Did the Supreme Court Just Ignite a Massive Change in Our Oversexualized Culture?
By Billy HallowellEditor
July 14, 2022
Research firm The Generation Lab and Axios recently summarized findings from a survey of young women and men with the following proclamation: “When a place makes abortion illegal or inaccessible, people are going to change their behavior.”
But what, exactly, does that look like — and what are the implications?
The survey of young Americans aged 18-29 found that 60% of women were “upset” about the U.S. Supreme Court’s recent decision to overturn Roe v. Wade, the 1973 landmark decision that legalized abortion across the U.S.
Thirty-nine percent of young women said they have cried since the Dobbs v. Women’s Health Organization ruling overturned Roe. Beyond being upset, though, the survey found that men and women alike will change their actions regarding sex. If a state bans abortion, 32% of women will alter how often they have sex, with 23% of men saying the same. The behavioral changes won’t end there, as 29% of women also said they will change how they choose sexual partners, and 37% said state bans would impact their use of birth control.
“More than half of women will alter sex or birth control behaviors if their state bans abortions,” The Generation Lab reported.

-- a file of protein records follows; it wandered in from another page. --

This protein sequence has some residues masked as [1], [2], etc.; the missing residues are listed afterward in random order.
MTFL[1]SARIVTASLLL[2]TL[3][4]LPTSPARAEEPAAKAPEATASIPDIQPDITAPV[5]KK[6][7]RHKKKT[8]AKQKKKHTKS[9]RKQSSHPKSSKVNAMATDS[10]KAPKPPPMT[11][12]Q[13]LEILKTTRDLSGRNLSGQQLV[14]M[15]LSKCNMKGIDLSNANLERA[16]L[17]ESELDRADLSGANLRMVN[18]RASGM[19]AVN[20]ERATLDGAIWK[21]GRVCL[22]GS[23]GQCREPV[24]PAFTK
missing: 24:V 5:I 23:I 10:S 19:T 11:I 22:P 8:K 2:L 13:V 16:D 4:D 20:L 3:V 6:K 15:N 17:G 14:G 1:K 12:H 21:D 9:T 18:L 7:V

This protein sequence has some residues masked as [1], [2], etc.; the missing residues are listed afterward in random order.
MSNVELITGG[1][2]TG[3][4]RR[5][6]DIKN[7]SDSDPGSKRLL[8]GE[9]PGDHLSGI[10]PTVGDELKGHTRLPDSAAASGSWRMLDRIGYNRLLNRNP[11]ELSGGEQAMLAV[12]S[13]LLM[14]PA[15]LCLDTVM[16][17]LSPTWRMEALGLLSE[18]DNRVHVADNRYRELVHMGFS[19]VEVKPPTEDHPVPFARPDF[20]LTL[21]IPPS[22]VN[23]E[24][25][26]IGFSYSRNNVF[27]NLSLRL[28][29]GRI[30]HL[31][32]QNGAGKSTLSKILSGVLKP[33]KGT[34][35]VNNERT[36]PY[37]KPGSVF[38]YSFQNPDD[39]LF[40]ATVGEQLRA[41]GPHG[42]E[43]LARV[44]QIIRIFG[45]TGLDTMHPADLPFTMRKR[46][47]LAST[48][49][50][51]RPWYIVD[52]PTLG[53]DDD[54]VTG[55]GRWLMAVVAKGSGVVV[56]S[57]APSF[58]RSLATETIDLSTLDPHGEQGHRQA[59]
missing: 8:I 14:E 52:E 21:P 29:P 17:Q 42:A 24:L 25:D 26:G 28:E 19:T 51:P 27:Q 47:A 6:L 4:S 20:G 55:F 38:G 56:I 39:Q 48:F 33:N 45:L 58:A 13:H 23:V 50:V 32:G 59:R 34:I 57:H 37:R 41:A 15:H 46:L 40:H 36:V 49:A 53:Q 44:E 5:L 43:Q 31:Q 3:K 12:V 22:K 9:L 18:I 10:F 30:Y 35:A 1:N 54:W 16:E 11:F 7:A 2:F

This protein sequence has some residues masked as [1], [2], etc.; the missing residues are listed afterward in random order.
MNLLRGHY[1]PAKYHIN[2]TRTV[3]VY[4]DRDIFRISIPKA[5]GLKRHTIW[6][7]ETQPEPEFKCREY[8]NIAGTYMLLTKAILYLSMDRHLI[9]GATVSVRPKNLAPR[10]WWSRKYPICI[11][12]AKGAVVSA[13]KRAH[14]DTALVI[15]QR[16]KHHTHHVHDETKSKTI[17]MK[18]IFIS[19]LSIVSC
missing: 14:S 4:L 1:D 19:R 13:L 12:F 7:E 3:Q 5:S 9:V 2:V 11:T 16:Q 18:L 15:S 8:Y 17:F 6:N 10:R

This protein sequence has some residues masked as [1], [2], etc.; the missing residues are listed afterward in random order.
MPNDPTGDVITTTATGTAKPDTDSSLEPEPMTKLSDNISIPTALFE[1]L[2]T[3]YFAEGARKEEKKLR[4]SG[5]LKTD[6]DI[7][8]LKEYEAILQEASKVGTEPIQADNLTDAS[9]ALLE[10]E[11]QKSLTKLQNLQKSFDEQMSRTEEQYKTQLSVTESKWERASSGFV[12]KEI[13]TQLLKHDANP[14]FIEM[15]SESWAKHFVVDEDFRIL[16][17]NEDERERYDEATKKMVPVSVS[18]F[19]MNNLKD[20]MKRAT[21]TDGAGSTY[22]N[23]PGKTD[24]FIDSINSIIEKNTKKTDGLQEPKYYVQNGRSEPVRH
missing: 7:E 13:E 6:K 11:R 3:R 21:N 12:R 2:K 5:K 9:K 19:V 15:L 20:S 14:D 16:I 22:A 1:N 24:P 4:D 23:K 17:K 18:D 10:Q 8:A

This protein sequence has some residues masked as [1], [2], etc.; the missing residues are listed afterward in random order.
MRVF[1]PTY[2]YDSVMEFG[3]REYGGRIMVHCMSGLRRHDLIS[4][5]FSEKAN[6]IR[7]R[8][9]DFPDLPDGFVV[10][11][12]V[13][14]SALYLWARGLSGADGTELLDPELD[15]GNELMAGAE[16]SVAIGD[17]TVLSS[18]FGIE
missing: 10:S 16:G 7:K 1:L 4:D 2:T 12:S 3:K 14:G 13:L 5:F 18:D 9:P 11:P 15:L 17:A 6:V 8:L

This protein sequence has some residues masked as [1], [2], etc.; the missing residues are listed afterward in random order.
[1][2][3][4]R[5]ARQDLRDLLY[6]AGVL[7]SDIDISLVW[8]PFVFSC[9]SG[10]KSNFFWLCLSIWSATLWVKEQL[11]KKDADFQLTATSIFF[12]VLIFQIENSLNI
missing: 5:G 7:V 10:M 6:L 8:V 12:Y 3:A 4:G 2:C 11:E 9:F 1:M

Men were less likely to report perceived behavior modifications, though 24% said they would change how they choose sex partners if their state bans abortion, and 38% said it would impact condom use.
These statistics matter — and here’s why. One of the most troubling parts of modern culture is how people have distorted God’s design. Sex, a gift from the Lord, is intended to be enjoyed in the confines of a marriage between one man and one woman, yet society now has a different, more undefined standard.
Themes in Hollywood and media often employs ex and encourage people to engage in it outside of these confines. The results have been brokenness and chaos; abortion is just one part of that disturbing puzzle that continues to denigrate God’s design for sexuality.
In light of these realities, the notion people might think more deeply about their choice of partners and the frequency with which they engage in sex is notable. Trends will need to be monitored to see how these survey results play out in real-time, though the data is certainly intriguing.
The survey was conducted July 6-11 among 843 men and women between 18 and 29; the margin of error is +/- 3.4 percentage points.